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Atlantic History Group

Atlantic History: This primary goal of this group is to generate innovative scholarship on the relations linking Africa, Europe and the Americas in the development of Western capitalism and modernity. Relevant themes include the expansion of markets during the slave trade; the production of literary texts and forms of historical memory; the politics of religious dissent and conversion; the growth of colonial science and cartography; Native American ethnogenesis; the rise of abolitionist and Pan-African ideologies; and the dynamics of race, gender and creolization throughout the Atlantic world.

Atlantic Group Courses | Atlantic Group News |


Associated History Faculty include: Andrew Apter, Robin Derby, Carla Pestana, Robin Kelley, Brenda Stevenson, Scot Brown, Debbie Silverman, Bill Summerhill, Kevin Terraciano, Mary Terrall, Craig Yirush, Robert Hill, Fernando Pérez Montesinos. 

Affiliated Faculty Outside History include: 
Aisha Finch, Department of Gender Studies
Jorge Marturano, Department of Spanish and Portuguese
Allen Roberts, Department of World Arts and Culture
Mary (Polly) Nooter Roberts, Department of World Arts and Culture
Patrick Polk, Fowler Museum
Dominic Thomas, Department of French and Francophone Studies
Elizabeth Deloughrey, Department of English
Judith Carney, Department of Geography
Peter James Hudson, Department of African American Studies
Stella Nair, Department of Art History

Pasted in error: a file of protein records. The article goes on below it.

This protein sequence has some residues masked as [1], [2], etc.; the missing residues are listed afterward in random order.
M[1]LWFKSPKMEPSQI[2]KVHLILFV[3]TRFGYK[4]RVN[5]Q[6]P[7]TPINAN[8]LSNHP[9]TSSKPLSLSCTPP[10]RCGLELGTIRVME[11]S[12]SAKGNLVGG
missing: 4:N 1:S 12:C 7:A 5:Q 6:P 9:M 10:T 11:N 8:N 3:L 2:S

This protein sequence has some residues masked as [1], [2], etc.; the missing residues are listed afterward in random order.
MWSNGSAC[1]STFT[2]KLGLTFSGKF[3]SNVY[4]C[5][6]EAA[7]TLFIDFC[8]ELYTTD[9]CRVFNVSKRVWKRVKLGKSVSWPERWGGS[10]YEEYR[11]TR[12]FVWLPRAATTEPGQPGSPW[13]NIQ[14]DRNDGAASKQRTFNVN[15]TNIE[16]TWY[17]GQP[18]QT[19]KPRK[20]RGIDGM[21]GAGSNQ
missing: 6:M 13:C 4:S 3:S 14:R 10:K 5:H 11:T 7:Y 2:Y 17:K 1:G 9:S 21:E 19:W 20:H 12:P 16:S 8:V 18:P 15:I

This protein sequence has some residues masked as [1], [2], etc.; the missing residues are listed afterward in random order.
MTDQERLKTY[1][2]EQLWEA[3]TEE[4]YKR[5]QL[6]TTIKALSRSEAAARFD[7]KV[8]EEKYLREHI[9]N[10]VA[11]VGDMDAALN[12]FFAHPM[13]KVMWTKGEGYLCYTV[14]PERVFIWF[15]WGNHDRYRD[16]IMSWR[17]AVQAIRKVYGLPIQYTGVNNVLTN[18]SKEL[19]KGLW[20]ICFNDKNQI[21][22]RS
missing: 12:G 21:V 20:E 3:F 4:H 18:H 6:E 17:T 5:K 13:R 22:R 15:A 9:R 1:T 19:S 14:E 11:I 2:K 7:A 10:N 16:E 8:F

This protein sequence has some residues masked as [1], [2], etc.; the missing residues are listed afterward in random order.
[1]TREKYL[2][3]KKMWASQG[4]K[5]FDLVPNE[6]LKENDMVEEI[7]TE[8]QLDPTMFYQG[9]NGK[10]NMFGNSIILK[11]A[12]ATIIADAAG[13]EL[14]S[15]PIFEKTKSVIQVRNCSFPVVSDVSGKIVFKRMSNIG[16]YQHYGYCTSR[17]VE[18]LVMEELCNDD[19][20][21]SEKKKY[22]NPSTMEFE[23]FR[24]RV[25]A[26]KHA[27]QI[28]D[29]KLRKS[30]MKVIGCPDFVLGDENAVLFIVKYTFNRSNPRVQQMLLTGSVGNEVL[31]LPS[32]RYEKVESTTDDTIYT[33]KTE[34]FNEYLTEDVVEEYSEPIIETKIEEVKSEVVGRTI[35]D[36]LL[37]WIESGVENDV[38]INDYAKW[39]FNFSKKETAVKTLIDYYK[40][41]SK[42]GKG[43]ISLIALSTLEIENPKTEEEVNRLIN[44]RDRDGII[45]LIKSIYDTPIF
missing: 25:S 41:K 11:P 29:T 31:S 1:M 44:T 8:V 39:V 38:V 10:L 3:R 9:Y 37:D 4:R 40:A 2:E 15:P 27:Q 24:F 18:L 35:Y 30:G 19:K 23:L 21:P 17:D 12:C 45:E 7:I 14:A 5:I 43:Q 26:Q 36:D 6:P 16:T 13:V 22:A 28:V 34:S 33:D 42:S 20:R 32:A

Jemima Pierre, Department of African American Studies
Catherine Hall, Visiting Professor, Department of History


All events will be held virtually on Zoom, Thursdays from 12:30pm to 2:00pm unless otherwise noted.

October 29, 2020

Alejandra Dubcovsky, Iquenibilahacu, iquibitila, Killed but not Extinguished, Centering Native Women in the Early South

In 1695 a Chacato woman was killed far from home and kin. Who was this woman? How did she manage to travel so far? Why was she murdered? This talk explores the life and death of this unnamed Chacato woman. She offers a surprising and quite different view of the contested colonial world she both inhabited and helped shape. She disappears as quickly as she appears in discussions about community, social breakdown, order, balance, and family. She reveals intimate, at times even tactile, understanding of the interpersonal relations that defined her life, which unfolded in the simultaneity of empire building and colonial conflict. Allowing her to tell her story relies on the available colonial documents but refuses to let them dictate the terms of historical engagement. Her violent death, the trial that followed, and the many uncertainties that surrounded both, show how Native women were a central force in the making and unmaking of the early Southeast.

*Outside Events


September 18

The Early Modern Global Caribbean Conference


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For further information about the Atlantic History Group, please send an email to Robin Derby (derby@history.ucla.edu).